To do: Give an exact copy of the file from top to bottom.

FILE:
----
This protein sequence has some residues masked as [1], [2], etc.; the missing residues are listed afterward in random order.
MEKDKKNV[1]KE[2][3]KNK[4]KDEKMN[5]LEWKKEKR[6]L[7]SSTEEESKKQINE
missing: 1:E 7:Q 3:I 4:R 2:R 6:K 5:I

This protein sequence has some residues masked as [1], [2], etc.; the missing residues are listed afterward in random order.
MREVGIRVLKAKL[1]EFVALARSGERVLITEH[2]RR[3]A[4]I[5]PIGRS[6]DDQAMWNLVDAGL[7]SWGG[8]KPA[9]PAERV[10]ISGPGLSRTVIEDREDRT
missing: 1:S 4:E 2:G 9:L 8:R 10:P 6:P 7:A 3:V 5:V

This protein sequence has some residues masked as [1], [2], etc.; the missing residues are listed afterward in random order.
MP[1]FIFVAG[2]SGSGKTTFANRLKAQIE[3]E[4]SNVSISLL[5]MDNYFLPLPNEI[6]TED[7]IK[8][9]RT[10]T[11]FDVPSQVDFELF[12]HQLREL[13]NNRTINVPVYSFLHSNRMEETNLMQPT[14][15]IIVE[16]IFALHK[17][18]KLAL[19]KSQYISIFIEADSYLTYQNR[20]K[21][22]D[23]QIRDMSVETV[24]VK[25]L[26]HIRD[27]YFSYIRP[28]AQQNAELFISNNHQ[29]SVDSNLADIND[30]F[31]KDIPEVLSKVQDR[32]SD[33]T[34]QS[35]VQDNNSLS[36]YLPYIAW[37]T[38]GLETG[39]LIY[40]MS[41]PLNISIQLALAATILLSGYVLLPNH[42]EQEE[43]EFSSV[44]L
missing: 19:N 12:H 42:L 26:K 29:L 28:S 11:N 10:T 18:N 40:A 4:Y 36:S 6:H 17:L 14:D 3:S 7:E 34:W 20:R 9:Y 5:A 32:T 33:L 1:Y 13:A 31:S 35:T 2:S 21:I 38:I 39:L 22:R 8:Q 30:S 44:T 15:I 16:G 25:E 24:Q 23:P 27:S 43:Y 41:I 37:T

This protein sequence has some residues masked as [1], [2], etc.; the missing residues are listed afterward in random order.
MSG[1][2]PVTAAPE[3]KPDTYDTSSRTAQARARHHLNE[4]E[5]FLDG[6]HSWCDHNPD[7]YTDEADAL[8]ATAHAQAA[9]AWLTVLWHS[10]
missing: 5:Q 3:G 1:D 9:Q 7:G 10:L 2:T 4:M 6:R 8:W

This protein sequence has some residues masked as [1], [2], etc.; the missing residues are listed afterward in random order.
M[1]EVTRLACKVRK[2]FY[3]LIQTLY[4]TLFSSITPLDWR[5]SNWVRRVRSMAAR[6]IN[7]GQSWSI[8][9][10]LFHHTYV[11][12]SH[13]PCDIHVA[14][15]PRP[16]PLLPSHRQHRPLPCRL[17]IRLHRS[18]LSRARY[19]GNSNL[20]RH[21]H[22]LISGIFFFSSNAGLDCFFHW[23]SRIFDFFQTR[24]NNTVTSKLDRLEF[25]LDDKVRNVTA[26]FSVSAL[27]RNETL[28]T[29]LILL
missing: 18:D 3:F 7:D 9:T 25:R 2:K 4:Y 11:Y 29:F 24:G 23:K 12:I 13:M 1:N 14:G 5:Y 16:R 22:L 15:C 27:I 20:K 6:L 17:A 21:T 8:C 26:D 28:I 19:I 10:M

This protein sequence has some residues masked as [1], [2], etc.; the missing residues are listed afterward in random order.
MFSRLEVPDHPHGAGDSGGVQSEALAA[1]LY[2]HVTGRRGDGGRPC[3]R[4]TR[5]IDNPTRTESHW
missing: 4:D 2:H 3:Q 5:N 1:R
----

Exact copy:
This protein sequence has some residues masked as [1], [2], etc.; the missing residues are listed afterward in random order.
MEKDKKNV[1]KE[2][3]KNK[4]KDEKMN[5]LEWKKEKR[6]L[7]SSTEEESKKQINE
missing: 1:E 7:Q 3:I 4:R 2:R 6:K 5:I

This protein sequence has some residues masked as [1], [2], etc.; the missing residues are listed afterward in random order.
MREVGIRVLKAKL[1]EFVALARSGERVLITEH[2]RR[3]A[4]I[5]PIGRS[6]DDQAMWNLVDAGL[7]SWGG[8]KPA[9]PAERV[10]ISGPGLSRTVIEDREDRT
missing: 1:S 4:E 2:G 9:L 8:R 10:P 6:P 7:A 3:V 5:V

This protein sequence has some residues masked as [1], [2], etc.; the missing residues are listed afterward in random order.
MP[1]FIFVAG[2]SGSGKTTFANRLKAQIE[3]E[4]SNVSISLL[5]MDNYFLPLPNEI[6]TED[7]IK[8][9]RT[10]T[11]FDVPSQVDFELF[12]HQLREL[13]NNRTINVPVYSFLHSNRMEETNLMQPT[14][15]IIVE[16]IFALHK[17][18]KLAL[19]KSQYISIFIEADSYLTYQNR[20]K[21][22]D[23]QIRDMSVETV[24]VK[25]L[26]HIRD[27]YFSYIRP[28]AQQNAELFISNNHQ[29]SVDSNLADIND[30]F[31]KDIPEVLSKVQDR[32]SD[33]T[34]QS[35]VQDNNSLS[36]YLPYIAW[37]T[38]GLETG[39]LIY[40]MS[41]PLNISIQLALAATILLSGYVLLPNH[42]EQEE[43]EFSSV[44]L
missing: 19:N 12:H 42:L 26:K 29:L 28:S 11:N 10:T 18:N 40:A 4:Y 36:S 6:H 17:L 14:D 3:S 7:E 34:W 20:R 9:Y 5:A 32:T 33:L 1:Y 13:A 31:S 35:T 2:S 21:I 38:I 39:L 22:R 8:Q 30:S 44:T 15:I 16:G 25:E 24:Q 23:P 27:S 43:Y 41:I 37:T

This protein sequence has some residues masked as [1], [2], etc.; the missing residues are listed afterward in random order.
MSG[1][2]PVTAAPE[3]KPDTYDTSSRTAQARARHHLNE[4]E[5]FLDG[6]HSWCDHNPD[7]YTDEADAL[8]ATAHAQAA[9]AWLTVLWHS[10]
missing: 5:Q 3:G 1:D 9:Q 7:G 10:L 2:T 4:M 6:R 8:W

This protein sequence has some residues masked as [1], [2], etc.; the missing residues are listed afterward in random order.
M[1]EVTRLACKVRK[2]FY[3]LIQTLY[4]TLFSSITPLDWR[5]SNWVRRVRSMAAR[6]IN[7]GQSWSI[8][9][10]LFHHTYV[11][12]SH[13]PCDIHVA[14][15]PRP[16]PLLPSHRQHRPLPCRL[17]IRLHRS[18]LSRARY[19]GNSNL[20]RH[21]H[22]LISGIFFFSSNAGLDCFFHW[23]SRIFDFFQTR[24]NNTVTSKLDRLEF[25]LDDKVRNVTA[26]FSVSAL[27]RNETL[28]T[29]LILL
missing: 18:D 3:F 7:D 9:T 25:R 2:K 4:Y 11:Y 29:F 24:G 23:K 12:I 13:M 1:N 14:G 5:Y 16:R 22:L 15:C 27:I 20:K 6:L 17:A 21:T 8:C 26:D 28:I 19:I 10:M

This protein sequence has some residues masked as [1], [2], etc.; the missing residues are listed afterward in random order.
MFSRLEVPDHPHGAGDSGGVQSEALAA[1]LY[2]HVTGRRGDGGRPC[3]R[4]TR[5]IDNPTRTESHW
missing: 4:D 2:H 3:Q 5:N 1:R